One thing is certain in this time of greatest uncertainty: It will not be possible to return the Trinidad and Tobago economy to the model by which it was previously operated. The country does not have the money to do so.
Dr Terrence Farrell recently comprehensively explained the economic facts of life in two pieces in this website entitled The Perfect Storm published, a month ago.
Even if we could return the economy to the questionably ‘good old days’, we would or should, in good conscience, have to consider whether that model drove or accelerated an undesirable level of inequality.
Related questions are whether the education system provides avenues to equal opportunity and equips citizens to be fit for work and whether state-sponsored economic activity fairly and effectively mitigates inequality and offers a sustainable existence.
Disgustingly, race and class frequently prejudice and blunt the good conscience to which I refer, to the extent that if we see disadvantaged persons as ‘those people’ or ‘cockroaches’ we will not succeed in a meaningful re-examination of our troubling socio-economic realities.
The Prime Minister has appointed a 22-person committee to help the government chart its way forward in light of the Covid-19 and reportedly to produce ‘a draft road map’ by the end of May.
Without being ‘mischievous’ or ‘subversive’, one may ask: Road map to where? In order to take us somewhere productive, will this committee fully focus on the depth of entrenched inequality in the economy and the practical, sometimes crushing, and now possible starvation effects of it?
Given our enduring post-colonial preference for foreign advice, it may be useful to set out the contents of a BBC interview, on 18 April, with professor Michael Sandel, Professor of Political Philosophy at Harvard University.
Here are some words pertinent to where the road map should take us:
“The pandemic came along at a time of deep inequality and intense polarisation, and yet contending with it requires resources of solidarity that are not easy to summon. I think one of the moral lessons of the pandemic, thus far, is how mutually dependent we are, including on workers who have not fared very well in the economy in recent years. So I think it’s a chance for re-thinking in our society in our economy to accord greater recognition and reward to those on whom, we really understand now, we deeply depend.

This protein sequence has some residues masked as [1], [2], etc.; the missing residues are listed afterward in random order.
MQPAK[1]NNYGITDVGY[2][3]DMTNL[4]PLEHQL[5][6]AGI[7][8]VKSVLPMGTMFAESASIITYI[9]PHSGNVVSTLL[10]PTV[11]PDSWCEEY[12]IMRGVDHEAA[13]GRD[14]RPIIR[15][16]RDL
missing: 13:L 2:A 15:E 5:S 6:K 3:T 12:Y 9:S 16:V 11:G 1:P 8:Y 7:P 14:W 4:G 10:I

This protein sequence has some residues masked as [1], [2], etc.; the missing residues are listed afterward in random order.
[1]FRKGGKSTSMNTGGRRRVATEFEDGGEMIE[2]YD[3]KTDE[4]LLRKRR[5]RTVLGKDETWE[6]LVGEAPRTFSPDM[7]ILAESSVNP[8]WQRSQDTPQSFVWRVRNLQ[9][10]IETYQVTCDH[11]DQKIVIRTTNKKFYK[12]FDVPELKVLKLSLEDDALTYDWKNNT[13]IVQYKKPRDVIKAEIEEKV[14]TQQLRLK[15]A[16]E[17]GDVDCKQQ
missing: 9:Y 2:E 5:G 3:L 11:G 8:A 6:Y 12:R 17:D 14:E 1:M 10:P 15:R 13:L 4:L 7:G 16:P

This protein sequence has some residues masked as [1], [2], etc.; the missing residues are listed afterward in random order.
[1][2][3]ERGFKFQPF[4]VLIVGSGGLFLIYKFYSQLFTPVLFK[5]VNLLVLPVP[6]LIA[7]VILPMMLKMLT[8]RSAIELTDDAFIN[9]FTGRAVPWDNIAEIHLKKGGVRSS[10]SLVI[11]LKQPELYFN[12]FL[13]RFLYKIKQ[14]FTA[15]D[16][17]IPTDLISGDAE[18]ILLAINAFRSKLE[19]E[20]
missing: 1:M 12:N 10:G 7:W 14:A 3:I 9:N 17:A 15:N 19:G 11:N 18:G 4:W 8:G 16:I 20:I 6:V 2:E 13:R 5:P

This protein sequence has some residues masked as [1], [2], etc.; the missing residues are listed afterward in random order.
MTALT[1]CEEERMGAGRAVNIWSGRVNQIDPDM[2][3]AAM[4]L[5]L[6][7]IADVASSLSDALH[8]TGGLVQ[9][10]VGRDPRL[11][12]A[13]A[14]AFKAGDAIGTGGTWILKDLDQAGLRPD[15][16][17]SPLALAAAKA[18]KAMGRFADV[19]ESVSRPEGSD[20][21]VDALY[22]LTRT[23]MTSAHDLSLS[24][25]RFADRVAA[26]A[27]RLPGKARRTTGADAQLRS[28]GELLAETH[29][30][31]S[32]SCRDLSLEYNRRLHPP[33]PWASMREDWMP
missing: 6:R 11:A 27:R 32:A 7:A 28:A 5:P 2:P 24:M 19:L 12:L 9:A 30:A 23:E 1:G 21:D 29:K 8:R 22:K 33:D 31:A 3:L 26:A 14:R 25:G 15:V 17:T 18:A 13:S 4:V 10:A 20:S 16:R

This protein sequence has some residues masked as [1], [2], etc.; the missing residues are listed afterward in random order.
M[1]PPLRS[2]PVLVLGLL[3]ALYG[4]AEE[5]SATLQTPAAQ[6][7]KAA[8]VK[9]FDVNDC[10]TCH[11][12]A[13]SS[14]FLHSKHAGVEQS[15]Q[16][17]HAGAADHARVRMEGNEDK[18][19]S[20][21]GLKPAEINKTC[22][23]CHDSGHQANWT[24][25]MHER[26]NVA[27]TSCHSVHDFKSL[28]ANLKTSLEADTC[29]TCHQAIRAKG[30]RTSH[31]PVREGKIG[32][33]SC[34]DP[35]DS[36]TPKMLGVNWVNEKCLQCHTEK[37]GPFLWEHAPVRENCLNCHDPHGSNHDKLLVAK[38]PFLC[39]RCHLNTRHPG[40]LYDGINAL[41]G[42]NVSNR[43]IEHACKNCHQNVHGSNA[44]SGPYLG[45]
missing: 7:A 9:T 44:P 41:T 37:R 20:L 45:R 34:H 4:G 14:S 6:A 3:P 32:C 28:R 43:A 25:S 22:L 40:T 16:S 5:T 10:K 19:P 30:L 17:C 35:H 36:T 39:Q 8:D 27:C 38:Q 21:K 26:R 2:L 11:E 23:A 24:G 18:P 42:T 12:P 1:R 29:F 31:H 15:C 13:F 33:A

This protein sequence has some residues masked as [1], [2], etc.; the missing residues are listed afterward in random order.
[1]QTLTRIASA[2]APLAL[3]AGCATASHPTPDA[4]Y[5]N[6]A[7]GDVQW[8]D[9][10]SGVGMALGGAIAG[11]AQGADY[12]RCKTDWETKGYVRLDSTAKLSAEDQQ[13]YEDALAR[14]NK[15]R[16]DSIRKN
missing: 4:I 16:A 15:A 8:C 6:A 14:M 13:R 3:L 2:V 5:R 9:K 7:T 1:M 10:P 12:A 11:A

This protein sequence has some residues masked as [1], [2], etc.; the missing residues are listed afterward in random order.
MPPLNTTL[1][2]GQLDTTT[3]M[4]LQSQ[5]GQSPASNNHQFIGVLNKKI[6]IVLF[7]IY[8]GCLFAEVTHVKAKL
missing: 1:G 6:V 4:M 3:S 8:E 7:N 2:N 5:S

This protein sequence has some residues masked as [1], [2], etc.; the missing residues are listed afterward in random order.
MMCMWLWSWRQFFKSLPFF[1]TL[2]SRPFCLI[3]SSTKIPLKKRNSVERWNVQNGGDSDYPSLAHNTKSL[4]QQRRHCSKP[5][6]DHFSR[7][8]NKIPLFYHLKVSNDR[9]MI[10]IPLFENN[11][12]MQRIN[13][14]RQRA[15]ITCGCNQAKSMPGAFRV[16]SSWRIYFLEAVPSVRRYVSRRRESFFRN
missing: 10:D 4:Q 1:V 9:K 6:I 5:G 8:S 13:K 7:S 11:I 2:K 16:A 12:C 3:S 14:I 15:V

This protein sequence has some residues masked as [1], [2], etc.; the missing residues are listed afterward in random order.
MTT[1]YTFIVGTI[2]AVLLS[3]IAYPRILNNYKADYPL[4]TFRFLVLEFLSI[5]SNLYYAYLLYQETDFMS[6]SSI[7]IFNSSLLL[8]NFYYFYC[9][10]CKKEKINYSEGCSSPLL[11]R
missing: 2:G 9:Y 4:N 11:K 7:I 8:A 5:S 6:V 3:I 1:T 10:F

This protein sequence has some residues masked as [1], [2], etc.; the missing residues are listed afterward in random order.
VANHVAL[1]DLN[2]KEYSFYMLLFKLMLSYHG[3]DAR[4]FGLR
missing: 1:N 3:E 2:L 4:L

“I think that the inequality that we have seen has heaped enormous financial rewards and also social esteem on those in Wall Street, hedge fund managers, those in the city of London. The social contributions of working people who actually are essential at this very moment, that social esteem, has been quite low and diminished.
“So I think it’s an opportunity, both from the standpoint of financial reward and from the standpoint of social recognition, to rethink the way we appreciate every member of society and to really ask who makes the kind of contribution on which the rest of us depend.”
Professor Sandel questioned the use of the slogan ‘we are all in this together’ because: “the way we have organised our economy, as a practical matter, shows that we are not all in this together. The question is whether we can emerge from this crisis with a keener sense of the way in which we are all in this together.”
It is also obvious that we no longer have either the foreign exchange earnings or reserves to support the conspicuous consumption and the current imitation South Florida lifestyle that accompanied inflated social esteem, real or wannabe.
With respect, a hard core of this committee may be predisposed towards attempted resumption and preservation of the status quo, before the new coronavirus—particularly import-only business that drain foreign exchange to provide stuff for the conspicuous consumption and imitation. The ghost of negative list may yet have to take a seat at the committee table.
In addition, the road map will not lead us very far without broad-based ‘buy into it’ by our citizens. This is not likely to happen if the government continues to lapse into bullying or self-righteous postures.